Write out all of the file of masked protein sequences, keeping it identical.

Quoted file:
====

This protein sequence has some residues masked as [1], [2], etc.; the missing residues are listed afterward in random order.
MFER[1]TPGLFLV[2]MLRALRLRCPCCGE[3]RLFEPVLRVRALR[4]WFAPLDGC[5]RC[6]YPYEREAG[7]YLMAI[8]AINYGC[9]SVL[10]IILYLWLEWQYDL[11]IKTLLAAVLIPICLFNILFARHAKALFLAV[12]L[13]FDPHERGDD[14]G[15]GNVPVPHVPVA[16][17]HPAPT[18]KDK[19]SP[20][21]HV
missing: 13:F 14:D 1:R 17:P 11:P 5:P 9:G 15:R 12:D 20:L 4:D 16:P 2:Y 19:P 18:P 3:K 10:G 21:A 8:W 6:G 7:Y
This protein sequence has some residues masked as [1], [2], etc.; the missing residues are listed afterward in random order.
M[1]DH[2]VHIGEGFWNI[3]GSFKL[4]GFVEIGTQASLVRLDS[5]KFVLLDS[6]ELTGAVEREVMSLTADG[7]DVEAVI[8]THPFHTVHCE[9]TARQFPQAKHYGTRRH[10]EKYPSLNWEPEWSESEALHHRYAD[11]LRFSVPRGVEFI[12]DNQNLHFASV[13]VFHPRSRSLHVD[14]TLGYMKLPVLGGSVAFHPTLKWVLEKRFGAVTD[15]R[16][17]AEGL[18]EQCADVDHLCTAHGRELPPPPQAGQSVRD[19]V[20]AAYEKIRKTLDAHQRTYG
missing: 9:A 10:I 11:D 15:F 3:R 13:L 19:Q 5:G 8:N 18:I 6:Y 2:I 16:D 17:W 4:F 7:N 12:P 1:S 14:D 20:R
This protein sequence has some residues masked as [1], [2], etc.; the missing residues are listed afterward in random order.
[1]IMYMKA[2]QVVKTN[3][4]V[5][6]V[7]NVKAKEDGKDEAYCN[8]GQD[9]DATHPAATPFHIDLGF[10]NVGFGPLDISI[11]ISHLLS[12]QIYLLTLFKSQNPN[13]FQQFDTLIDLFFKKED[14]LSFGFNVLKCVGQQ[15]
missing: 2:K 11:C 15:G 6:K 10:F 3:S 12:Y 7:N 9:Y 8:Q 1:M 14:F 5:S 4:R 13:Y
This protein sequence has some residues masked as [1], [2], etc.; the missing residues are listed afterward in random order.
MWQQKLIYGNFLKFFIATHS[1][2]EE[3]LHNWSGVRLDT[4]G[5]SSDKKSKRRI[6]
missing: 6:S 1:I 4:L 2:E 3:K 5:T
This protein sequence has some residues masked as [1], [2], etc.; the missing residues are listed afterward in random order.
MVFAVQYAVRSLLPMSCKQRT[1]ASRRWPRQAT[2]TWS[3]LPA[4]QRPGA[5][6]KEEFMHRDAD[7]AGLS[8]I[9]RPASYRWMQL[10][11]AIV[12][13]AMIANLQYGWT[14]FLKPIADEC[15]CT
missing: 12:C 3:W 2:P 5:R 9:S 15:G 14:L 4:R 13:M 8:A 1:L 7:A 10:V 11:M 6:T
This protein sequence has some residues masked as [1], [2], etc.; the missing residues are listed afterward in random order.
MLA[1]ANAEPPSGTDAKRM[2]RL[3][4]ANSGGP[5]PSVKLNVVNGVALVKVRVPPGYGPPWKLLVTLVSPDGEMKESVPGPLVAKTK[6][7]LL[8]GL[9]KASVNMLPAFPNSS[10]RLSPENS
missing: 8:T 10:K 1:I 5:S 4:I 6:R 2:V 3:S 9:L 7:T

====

This protein sequence has some residues masked as [1], [2], etc.; the missing residues are listed afterward in random order.
MFER[1]TPGLFLV[2]MLRALRLRCPCCGE[3]RLFEPVLRVRALR[4]WFAPLDGC[5]RC[6]YPYEREAG[7]YLMAI[8]AINYGC[9]SVL[10]IILYLWLEWQYDL[11]IKTLLAAVLIPICLFNILFARHAKALFLAV[12]L[13]FDPHERGDD[14]G[15]GNVPVPHVPVA[16][17]HPAPT[18]KDK[19]SP[20][21]HV
missing: 13:F 14:D 1:R 17:P 11:P 5:P 9:G 15:R 12:D 20:L 4:D 16:P 2:Y 19:P 18:P 3:K 10:G 21:A 8:W 6:G 7:Y
This protein sequence has some residues masked as [1], [2], etc.; the missing residues are listed afterward in random order.
M[1]DH[2]VHIGEGFWNI[3]GSFKL[4]GFVEIGTQASLVRLDS[5]KFVLLDS[6]ELTGAVEREVMSLTADG[7]DVEAVI[8]THPFHTVHCE[9]TARQFPQAKHYGTRRH[10]EKYPSLNWEPEWSESEALHHRYAD[11]LRFSVPRGVEFI[12]DNQNLHFASV[13]VFHPRSRSLHVD[14]TLGYMKLPVLGGSVAFHPTLKWVLEKRFGAVTD[15]R[16][17]AEGL[18]EQCADVDHLCTAHGRELPPPPQAGQSVRD[19]V[20]AAYEKIRKTLDAHQRTYG
missing: 9:A 10:I 11:D 15:F 3:R 13:L 19:Q 5:G 8:N 18:I 6:Y 2:I 16:D 17:W 4:F 7:N 12:P 1:S 14:D 20:R
This protein sequence has some residues masked as [1], [2], etc.; the missing residues are listed afterward in random order.
[1]IMYMKA[2]QVVKTN[3][4]V[5][6]V[7]NVKAKEDGKDEAYCN[8]GQD[9]DATHPAATPFHIDLGF[10]NVGFGPLDISI[11]ISHLLS[12]QIYLLTLFKSQNPN[13]FQQFDTLIDLFFKKED[14]LSFGFNVLKCVGQQ[15]
missing: 2:K 11:C 15:G 6:K 10:F 3:S 12:Y 7:N 9:Y 8:Q 1:M 14:F 5:S 4:R 13:Y
This protein sequence has some residues masked as [1], [2], etc.; the missing residues are listed afterward in random order.
MWQQKLIYGNFLKFFIATHS[1][2]EE[3]LHNWSGVRLDT[4]G[5]SSDKKSKRRI[6]
missing: 6:S 1:I 4:L 2:E 3:K 5:T
This protein sequence has some residues masked as [1], [2], etc.; the missing residues are listed afterward in random order.
MVFAVQYAVRSLLPMSCKQRT[1]ASRRWPRQAT[2]TWS[3]LPA[4]QRPGA[5][6]KEEFMHRDAD[7]AGLS[8]I[9]RPASYRWMQL[10][11]AIV[12][13]AMIANLQYGWT[14]FLKPIADEC[15]CT
missing: 12:C 3:W 2:P 5:R 9:S 15:G 14:L 4:R 13:M 8:A 1:L 7:A 10:V 11:M 6:T
This protein sequence has some residues masked as [1], [2], etc.; the missing residues are listed afterward in random order.
MLA[1]ANAEPPSGTDAKRM[2]RL[3][4]ANSGGP[5]PSVKLNVVNGVALVKVRVPPGYGPPWKLLVTLVSPDGEMKESVPGPLVAKTK[6][7]LL[8]GL[9]KASVNMLPAFPNSS[10]RLSPENS
missing: 8:T 10:K 1:I 5:S 4:I 6:R 2:V 3:S 9:L 7:T